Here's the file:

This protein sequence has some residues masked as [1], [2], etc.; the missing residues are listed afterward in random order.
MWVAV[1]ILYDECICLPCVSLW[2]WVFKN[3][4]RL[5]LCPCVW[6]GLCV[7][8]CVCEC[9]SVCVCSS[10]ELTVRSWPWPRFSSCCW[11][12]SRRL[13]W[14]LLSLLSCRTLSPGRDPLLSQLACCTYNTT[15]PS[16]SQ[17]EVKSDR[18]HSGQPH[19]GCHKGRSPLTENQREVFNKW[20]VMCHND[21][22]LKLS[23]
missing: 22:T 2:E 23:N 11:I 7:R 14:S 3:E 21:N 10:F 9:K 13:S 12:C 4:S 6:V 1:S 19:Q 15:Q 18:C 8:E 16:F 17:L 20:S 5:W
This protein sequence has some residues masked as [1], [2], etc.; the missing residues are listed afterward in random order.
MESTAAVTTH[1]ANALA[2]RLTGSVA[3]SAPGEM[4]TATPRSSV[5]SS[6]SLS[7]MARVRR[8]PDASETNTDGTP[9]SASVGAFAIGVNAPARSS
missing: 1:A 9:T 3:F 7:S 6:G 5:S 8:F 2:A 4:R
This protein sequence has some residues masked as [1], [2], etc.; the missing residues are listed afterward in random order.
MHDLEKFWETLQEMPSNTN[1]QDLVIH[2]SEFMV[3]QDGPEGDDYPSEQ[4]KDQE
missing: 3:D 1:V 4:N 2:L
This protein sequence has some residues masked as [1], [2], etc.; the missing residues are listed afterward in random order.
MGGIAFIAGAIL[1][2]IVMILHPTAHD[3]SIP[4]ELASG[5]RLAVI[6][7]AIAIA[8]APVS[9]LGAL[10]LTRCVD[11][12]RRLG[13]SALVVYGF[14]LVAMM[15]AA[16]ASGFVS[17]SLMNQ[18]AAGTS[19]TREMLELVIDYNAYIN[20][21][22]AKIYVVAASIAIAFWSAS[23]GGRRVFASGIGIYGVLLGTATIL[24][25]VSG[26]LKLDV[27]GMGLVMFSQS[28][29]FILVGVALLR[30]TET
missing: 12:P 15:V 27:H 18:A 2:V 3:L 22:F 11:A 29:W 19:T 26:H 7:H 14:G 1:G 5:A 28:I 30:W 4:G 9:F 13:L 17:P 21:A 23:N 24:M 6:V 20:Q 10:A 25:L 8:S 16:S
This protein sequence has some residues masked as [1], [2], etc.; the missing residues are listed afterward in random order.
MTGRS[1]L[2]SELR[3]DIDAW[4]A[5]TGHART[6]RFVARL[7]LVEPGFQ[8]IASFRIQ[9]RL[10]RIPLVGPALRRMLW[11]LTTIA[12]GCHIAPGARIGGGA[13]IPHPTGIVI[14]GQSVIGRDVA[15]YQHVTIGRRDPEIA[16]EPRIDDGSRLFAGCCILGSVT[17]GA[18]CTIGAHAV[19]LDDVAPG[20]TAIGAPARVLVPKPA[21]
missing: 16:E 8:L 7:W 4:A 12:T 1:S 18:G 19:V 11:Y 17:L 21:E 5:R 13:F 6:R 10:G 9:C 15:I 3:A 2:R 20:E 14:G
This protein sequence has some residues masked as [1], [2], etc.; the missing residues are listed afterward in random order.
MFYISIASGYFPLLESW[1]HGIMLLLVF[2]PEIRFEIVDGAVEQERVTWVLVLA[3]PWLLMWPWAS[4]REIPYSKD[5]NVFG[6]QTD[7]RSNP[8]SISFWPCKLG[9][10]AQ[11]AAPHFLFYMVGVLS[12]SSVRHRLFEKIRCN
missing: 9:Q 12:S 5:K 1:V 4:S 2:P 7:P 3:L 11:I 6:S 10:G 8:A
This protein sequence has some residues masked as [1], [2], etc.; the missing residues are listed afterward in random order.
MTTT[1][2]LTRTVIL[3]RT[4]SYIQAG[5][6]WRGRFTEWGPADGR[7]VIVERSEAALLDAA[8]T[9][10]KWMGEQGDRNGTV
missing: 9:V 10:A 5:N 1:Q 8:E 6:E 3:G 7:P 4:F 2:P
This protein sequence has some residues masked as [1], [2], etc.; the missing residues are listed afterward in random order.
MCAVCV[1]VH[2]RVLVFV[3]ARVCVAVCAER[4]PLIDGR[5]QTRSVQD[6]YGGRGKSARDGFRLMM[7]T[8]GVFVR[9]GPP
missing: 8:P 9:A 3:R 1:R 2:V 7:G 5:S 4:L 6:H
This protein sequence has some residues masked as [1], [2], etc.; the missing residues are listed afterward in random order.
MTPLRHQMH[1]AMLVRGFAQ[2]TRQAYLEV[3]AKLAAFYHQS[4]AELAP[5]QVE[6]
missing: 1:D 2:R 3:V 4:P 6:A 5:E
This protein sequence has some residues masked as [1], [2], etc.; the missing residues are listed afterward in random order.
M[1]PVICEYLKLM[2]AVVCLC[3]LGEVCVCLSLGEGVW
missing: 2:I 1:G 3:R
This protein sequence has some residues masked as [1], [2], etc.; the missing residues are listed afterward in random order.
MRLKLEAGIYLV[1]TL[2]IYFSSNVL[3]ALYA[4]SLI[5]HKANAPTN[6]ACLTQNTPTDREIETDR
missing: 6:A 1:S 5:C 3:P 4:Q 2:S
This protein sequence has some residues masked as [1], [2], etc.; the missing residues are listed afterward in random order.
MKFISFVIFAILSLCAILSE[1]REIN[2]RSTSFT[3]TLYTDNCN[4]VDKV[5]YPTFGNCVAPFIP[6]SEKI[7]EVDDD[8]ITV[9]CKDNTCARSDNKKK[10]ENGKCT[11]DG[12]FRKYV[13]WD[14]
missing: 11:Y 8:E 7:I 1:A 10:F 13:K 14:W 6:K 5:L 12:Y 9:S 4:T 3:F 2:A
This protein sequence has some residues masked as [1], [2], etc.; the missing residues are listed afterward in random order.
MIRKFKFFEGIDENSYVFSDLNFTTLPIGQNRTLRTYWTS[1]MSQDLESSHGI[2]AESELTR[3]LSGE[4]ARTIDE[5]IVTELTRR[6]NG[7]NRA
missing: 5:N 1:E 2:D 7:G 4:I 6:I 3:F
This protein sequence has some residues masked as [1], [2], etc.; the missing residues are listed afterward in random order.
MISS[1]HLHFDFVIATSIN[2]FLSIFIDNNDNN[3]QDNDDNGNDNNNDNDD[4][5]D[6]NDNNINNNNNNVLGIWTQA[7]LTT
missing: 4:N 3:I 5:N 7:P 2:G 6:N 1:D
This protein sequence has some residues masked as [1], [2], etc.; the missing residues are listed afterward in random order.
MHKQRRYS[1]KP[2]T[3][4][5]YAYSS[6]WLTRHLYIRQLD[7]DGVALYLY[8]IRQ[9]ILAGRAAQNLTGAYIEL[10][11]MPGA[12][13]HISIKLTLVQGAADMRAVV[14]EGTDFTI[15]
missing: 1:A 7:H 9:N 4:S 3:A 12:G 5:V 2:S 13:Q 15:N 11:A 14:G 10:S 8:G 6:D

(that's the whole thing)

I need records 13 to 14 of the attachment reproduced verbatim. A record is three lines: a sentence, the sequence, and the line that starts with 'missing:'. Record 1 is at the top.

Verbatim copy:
This protein sequence has some residues masked as [1], [2], etc.; the missing residues are listed afterward in random order.
MIRKFKFFEGIDENSYVFSDLNFTTLPIGQNRTLRTYWTS[1]MSQDLESSHGI[2]AESELTR[3]LSGE[4]ARTIDE[5]IVTELTRR[6]NG[7]NRA
missing: 5:N 1:E 2:D 7:G 4:I 6:I 3:F
This protein sequence has some residues masked as [1], [2], etc.; the missing residues are listed afterward in random order.
MISS[1]HLHFDFVIATSIN[2]FLSIFIDNNDNN[3]QDNDDNGNDNNNDNDD[4][5]D[6]NDNNINNNNNNVLGIWTQA[7]LTT
missing: 4:N 3:I 5:N 7:P 2:G 6:N 1:D